Minuteman Health seeks up to 45% NH rate hike for 2017

Company blames risk adjustment rules for big increase for individuals


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Minuteman Health, one of the larger insurers in New Hampshire that offer coverage to individuals under the Affordable Care Act, announced Monday that it could raise its rates by more than 45 percent in 2017.

But the company, which doubled its covered population to over 16,000 in 2016, said the increase could change depending on how the federal government interprets an obscure rule known as risk adjustment.

Minuteman’s rates, a monthly average of $273.70 in 2016, would jump up to $397.39 for individuals next year under the preliminary filing.

Its proposed group rate increase – 1.5 percent, to $344.81 a month – is a lot smaller.

Minuteman’s share of the individual insurance market is now at 17 percent, the same as Harvard Pilgrim Health Care and about half the share of Anthem Blue Cross and Blue Shield. It also is not too far behind that of NH Healthy Families, the latter’s membership being nearly all new Medicaid recipients, which it covered in 2015 under the Medicaid managed care program.

Indeed, the impact of expanded Medicaid in 2017 was one of the reasons behind the proposed increase, according to Minuteman. Minuteman said it hasn’t had time to assess the impact of this group, which became part of the ACA private exchange pool for the first time, and now constitute nearly a fifth of Minuteman’s membership.

But the insurer‘s the main concern is risk adjustment, a formula that the federal government uses to figure out how much insurers with healthier populations should pay insurers of those with more health care needs.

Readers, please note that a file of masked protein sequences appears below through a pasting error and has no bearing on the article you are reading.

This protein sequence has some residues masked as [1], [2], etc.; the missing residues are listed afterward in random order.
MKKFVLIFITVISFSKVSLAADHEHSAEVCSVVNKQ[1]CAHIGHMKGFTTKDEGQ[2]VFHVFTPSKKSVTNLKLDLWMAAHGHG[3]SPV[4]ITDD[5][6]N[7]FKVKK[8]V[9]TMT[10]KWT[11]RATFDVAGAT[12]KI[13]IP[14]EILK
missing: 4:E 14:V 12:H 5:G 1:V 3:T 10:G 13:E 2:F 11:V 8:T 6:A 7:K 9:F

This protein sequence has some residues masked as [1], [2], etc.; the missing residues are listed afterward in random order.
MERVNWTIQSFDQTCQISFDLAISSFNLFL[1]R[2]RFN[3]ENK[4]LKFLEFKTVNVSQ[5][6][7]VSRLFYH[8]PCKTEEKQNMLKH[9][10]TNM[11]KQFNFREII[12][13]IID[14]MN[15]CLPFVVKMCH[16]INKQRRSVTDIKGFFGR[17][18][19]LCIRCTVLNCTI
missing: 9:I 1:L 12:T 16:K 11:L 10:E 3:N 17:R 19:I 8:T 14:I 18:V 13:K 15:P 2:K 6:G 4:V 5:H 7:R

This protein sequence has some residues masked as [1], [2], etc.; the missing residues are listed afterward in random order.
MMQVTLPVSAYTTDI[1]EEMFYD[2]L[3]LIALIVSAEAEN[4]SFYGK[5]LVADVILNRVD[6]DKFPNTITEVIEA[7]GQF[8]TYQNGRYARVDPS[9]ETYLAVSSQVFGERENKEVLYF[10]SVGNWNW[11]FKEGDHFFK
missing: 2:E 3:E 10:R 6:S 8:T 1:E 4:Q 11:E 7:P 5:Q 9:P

Minuteman contends that the formula penalizes new and rapidly growing insurers that are not yet able to document the risk of new enrollees. So it is joining with other Consumer Oriented and Operated Plans, or CO-OPs, to push the federal government to change the formula.

So until Minuteman receives its risk adjustment bill in June, the insurer is preparing for the worst.

“What is perfectly clear is that the federal risk adjustment formula will be the determining factor in the final rates,” said Scott Colby, Minuteman’s senior vice president of sales and executive director. “As it is written now, risk adjustment punishes high-growth plans with efficient provider networks by forcing them to pay onerous sums to insurers that are slower-growth and have wide-open networks with more expensive providers.”

Minuteman stressed that its operating results are positive and its balance sheet is strong.

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